EHR Disclosure Rule Moving ForwardOMB Is Reviewing HITECH-Mandated Proposal
The rule, mandated under the HITECH Act, will spell out how hospitals, clinics and others must comply with patient requests for an accounting of who outside of the organization that created an EHR has accessed the information.
The Department of Health and Human Services forwarded the proposal to the Office of Management and Budget on February 9. OMB reviews all rules before they are published in the Federal Register. How long that review will take remains to be seen.
Once the notice of proposed rulemaking is published in the Federal Register, HHS will accept comments on the rule before it's finalized.
Disclosure Rule DelayedThe accounting for disclosures provision, prepared by HHS' Office for Civil Rights, was not included in an earlier proposal to modify HIPAA privacy, security and enforcement rules because authorities needed extra time to obtain comments on the complex issues involved and create a plan for addressing all concerns.
The current version of the HIPAA privacy rule allows covered entities to disclose health information for treatment, payment and healthcare operations without a patient's written consent. Under the new accounting for disclosures mandate in HITECH, organizations must document these disclosures and make the accounting available to consumers.
When the Office for Civil Rights asked for comments on the issues involved in accounting for disclosures, many of them reflected "a misunderstanding of or perhaps ambiguities around the definition of what a disclosure is," said Dixie Baker, a federal adviser who's a senior vice president at SAIC. She explained in a recent interview with HealthcareInfoSecurity.com: "A disclosure is defined as the release, transfer, provision of access or divulging of information outside the entity holding the information. But many of the comments related to the difficulty and/or the usefulness of recording the reason for each access that any user within an organization makes."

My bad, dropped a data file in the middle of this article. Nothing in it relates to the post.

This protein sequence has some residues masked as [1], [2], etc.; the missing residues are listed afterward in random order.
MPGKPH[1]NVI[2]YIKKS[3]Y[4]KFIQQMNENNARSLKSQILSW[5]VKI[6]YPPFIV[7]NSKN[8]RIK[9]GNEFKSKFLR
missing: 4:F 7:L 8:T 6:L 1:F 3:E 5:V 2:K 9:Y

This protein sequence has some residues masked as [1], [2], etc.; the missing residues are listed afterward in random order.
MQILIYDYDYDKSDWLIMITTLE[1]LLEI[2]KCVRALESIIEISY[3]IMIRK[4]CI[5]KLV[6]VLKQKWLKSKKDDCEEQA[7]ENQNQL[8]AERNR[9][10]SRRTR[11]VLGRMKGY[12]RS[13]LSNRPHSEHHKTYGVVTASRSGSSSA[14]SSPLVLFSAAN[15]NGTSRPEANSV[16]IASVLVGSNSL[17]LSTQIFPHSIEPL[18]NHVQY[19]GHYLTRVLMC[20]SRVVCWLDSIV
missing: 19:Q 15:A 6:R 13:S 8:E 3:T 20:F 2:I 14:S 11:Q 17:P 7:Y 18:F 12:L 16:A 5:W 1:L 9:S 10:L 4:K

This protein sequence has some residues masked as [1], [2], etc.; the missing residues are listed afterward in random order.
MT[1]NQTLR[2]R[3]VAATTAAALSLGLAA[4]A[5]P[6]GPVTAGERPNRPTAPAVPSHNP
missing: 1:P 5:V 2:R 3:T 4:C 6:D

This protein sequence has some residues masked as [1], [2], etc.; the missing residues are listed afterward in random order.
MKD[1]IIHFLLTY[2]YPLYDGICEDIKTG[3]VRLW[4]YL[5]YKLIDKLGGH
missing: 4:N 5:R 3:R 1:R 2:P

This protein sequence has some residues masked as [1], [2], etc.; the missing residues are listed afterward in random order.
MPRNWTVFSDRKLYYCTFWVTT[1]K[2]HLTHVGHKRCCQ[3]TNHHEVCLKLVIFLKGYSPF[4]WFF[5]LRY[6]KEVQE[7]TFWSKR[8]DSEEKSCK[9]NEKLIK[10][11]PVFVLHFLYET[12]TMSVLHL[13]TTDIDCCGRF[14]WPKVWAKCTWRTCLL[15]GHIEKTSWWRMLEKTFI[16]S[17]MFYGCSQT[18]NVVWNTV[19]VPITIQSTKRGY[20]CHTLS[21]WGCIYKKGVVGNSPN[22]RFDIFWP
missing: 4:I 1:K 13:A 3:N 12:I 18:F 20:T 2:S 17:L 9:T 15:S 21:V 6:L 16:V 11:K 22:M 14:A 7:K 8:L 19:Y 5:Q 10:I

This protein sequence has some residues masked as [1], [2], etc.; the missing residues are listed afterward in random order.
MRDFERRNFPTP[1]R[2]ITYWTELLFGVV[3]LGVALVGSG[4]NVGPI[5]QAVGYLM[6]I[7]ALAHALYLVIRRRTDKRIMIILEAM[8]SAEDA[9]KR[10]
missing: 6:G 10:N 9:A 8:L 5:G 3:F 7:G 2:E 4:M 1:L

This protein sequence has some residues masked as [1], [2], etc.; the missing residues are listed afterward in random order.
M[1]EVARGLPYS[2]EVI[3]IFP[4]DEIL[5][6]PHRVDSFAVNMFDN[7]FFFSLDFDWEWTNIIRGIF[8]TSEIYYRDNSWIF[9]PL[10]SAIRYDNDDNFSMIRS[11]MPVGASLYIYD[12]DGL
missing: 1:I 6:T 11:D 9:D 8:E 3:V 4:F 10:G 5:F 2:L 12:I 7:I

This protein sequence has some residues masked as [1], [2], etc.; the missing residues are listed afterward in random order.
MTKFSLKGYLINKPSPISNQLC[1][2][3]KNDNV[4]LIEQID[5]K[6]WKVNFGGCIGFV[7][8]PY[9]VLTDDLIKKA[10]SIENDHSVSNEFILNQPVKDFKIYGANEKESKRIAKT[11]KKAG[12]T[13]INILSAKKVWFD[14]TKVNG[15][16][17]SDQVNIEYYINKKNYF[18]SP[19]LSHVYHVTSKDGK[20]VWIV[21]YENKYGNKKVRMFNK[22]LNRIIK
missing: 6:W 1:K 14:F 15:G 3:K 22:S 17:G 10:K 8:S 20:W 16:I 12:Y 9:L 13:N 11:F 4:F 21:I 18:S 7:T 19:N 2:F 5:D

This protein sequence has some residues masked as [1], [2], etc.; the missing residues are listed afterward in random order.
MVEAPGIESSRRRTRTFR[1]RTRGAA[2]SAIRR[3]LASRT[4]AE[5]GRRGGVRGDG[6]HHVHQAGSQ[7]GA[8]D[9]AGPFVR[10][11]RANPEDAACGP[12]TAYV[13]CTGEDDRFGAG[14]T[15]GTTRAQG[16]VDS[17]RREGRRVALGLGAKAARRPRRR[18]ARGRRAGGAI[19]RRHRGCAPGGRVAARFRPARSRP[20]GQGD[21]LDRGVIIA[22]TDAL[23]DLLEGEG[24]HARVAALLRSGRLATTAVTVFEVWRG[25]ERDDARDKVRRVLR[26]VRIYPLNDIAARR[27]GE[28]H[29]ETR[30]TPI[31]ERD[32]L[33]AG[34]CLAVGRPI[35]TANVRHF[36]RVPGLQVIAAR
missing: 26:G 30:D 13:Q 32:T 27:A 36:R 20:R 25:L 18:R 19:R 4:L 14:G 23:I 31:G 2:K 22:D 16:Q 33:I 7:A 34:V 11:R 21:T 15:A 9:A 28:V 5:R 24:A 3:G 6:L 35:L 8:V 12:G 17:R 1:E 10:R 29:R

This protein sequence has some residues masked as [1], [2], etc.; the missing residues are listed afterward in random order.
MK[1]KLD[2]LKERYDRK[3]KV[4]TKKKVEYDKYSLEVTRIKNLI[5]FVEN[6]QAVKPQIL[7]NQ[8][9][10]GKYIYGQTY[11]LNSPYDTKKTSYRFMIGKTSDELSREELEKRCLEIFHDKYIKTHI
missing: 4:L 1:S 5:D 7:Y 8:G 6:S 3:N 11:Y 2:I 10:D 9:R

Baker acknowledged that it's not always easy to distinguish between disclosures of records inside vs. outside an organization. "For example, physicians working in a hospital may be business associates of that hospital and not employees. So it is a complex issue. In my opinion, the HITECH regulations that have been published so far have been quite reasonable and consistent with the overall objective of raising the bar without crippling the system. So I expect this regulation to hold to that principle as well."
In a speech last August, Adam Greene, senior health information technology and privacy specialist at the Office for Civil Rights, acknowledged that accounting for disclosures of patient information in electronic health records will prove to be "a very daunting challenge." (See: EHR Disclosures: Tackling the Challenge.
Green said the office hoped "to put the onus on electronic health records vendors," by including in the new rule specific requirements for how EHR software must accommodate these disclosures. In that way, some of the difficulties involved in reporting disclosures will be eased for healthcare organizations, he contended.
HIPAA Modifications ProposalA final version of the HIPAA modification rule, without the accounting for disclosures provision, is expected in March.
That rule would, among other things, require organizations that maintain EHRs to offer electronic copies to patients upon request. It also would enable patients to request that an electronic record be transmitted to another provider organization.
In addition, the rule would enable individuals to obtain restrictions on certain disclosures of information to health plans if they pay out of their own pockets for services.